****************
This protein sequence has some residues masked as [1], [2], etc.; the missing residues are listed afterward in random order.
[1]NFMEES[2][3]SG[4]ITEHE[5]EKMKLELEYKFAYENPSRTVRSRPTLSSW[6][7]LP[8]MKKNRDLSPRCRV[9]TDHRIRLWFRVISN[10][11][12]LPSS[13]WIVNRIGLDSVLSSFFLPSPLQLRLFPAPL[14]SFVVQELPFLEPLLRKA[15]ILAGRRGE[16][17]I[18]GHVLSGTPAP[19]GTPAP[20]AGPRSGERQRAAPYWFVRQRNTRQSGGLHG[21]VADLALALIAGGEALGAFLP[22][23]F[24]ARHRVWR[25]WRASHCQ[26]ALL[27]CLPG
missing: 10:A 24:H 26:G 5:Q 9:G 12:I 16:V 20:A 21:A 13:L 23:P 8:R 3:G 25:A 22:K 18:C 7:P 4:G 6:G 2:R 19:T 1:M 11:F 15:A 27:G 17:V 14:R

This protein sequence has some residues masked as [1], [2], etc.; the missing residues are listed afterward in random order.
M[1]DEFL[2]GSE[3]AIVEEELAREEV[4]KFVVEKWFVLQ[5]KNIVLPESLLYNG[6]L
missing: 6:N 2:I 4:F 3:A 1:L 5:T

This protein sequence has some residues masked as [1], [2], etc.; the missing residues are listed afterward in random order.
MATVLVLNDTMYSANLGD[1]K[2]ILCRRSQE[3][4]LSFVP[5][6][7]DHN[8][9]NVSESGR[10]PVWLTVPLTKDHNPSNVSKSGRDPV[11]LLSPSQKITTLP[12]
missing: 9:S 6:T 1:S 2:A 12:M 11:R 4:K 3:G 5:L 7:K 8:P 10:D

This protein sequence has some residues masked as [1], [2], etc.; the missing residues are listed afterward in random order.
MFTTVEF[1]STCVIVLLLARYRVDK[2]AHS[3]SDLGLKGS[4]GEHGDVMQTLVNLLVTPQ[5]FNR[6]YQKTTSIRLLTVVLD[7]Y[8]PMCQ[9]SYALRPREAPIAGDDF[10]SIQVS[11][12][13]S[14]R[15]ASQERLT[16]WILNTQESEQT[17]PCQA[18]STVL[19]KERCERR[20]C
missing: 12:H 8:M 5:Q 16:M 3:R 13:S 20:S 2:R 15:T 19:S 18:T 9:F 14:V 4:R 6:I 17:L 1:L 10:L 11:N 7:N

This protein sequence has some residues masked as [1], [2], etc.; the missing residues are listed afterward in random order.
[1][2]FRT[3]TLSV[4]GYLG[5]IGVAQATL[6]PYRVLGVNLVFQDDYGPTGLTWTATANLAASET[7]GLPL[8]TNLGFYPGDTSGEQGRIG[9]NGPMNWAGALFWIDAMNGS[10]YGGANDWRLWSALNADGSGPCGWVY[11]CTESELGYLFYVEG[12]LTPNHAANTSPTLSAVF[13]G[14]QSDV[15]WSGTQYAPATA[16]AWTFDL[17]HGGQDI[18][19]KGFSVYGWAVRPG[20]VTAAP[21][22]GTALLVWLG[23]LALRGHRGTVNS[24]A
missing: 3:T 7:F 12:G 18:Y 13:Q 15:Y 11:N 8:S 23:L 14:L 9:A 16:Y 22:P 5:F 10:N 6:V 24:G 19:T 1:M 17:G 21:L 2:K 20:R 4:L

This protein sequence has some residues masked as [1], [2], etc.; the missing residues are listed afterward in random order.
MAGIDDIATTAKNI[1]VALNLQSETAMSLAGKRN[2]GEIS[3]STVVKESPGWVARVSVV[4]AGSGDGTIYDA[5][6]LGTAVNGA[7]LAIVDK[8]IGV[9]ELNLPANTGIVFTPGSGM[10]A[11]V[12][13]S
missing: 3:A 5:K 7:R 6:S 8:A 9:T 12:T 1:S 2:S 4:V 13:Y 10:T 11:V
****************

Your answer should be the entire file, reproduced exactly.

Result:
This protein sequence has some residues masked as [1], [2], etc.; the missing residues are listed afterward in random order.
[1]NFMEES[2][3]SG[4]ITEHE[5]EKMKLELEYKFAYENPSRTVRSRPTLSSW[6][7]LP[8]MKKNRDLSPRCRV[9]TDHRIRLWFRVISN[10][11][12]LPSS[13]WIVNRIGLDSVLSSFFLPSPLQLRLFPAPL[14]SFVVQELPFLEPLLRKA[15]ILAGRRGE[16][17]I[18]GHVLSGTPAP[19]GTPAP[20]AGPRSGERQRAAPYWFVRQRNTRQSGGLHG[21]VADLALALIAGGEALGAFLP[22][23]F[24]ARHRVWR[25]WRASHCQ[26]ALL[27]CLPG
missing: 10:A 24:H 26:G 5:Q 9:G 12:I 16:V 20:A 21:A 13:L 23:P 8:R 3:G 25:A 22:K 18:C 7:P 4:G 6:G 2:R 19:T 1:M 11:F 15:A 27:G 17:V 14:R

This protein sequence has some residues masked as [1], [2], etc.; the missing residues are listed afterward in random order.
M[1]DEFL[2]GSE[3]AIVEEELAREEV[4]KFVVEKWFVLQ[5]KNIVLPESLLYNG[6]L
missing: 6:N 2:I 4:F 3:A 1:L 5:T

This protein sequence has some residues masked as [1], [2], etc.; the missing residues are listed afterward in random order.
MATVLVLNDTMYSANLGD[1]K[2]ILCRRSQE[3][4]LSFVP[5][6][7]DHN[8][9]NVSESGR[10]PVWLTVPLTKDHNPSNVSKSGRDPV[11]LLSPSQKITTLP[12]
missing: 9:S 6:T 1:S 2:A 12:M 11:R 4:K 3:G 5:L 7:K 8:P 10:D

This protein sequence has some residues masked as [1], [2], etc.; the missing residues are listed afterward in random order.
MFTTVEF[1]STCVIVLLLARYRVDK[2]AHS[3]SDLGLKGS[4]GEHGDVMQTLVNLLVTPQ[5]FNR[6]YQKTTSIRLLTVVLD[7]Y[8]PMCQ[9]SYALRPREAPIAGDDF[10]SIQVS[11][12][13]S[14]R[15]ASQERLT[16]WILNTQESEQT[17]PCQA[18]STVL[19]KERCERR[20]C
missing: 12:H 8:M 5:Q 16:M 3:R 13:S 20:S 2:R 15:T 19:S 18:T 9:F 14:V 4:R 6:I 17:L 1:L 10:L 11:N 7:N

This protein sequence has some residues masked as [1], [2], etc.; the missing residues are listed afterward in random order.
[1][2]FRT[3]TLSV[4]GYLG[5]IGVAQATL[6]PYRVLGVNLVFQDDYGPTGLTWTATANLAASET[7]GLPL[8]TNLGFYPGDTSGEQGRIG[9]NGPMNWAGALFWIDAMNGS[10]YGGANDWRLWSALNADGSGPCGWVY[11]CTESELGYLFYVEG[12]LTPNHAANTSPTLSAVF[13]G[14]QSDV[15]WSGTQYAPATA[16]AWTFDL[17]HGGQDI[18][19]KGFSVYGWAVRPG[20]VTAAP[21][22]GTALLVWLG[23]LALRGHRGTVNS[24]A
missing: 3:T 7:F 12:G 18:Y 13:Q 15:Y 11:N 8:S 23:L 14:L 9:A 16:Y 22:P 5:F 10:N 6:V 24:G 19:T 1:M 17:G 21:L 2:K 20:R 4:L

This protein sequence has some residues masked as [1], [2], etc.; the missing residues are listed afterward in random order.
MAGIDDIATTAKNI[1]VALNLQSETAMSLAGKRN[2]GEIS[3]STVVKESPGWVARVSVV[4]AGSGDGTIYDA[5][6]LGTAVNGA[7]LAIVDK[8]IGV[9]ELNLPANTGIVFTPGSGM[10]A[11]V[12][13]S
missing: 3:A 5:K 7:R 6:S 8:A 9:T 12:T 1:S 2:S 4:V 13:Y 10:T 11:V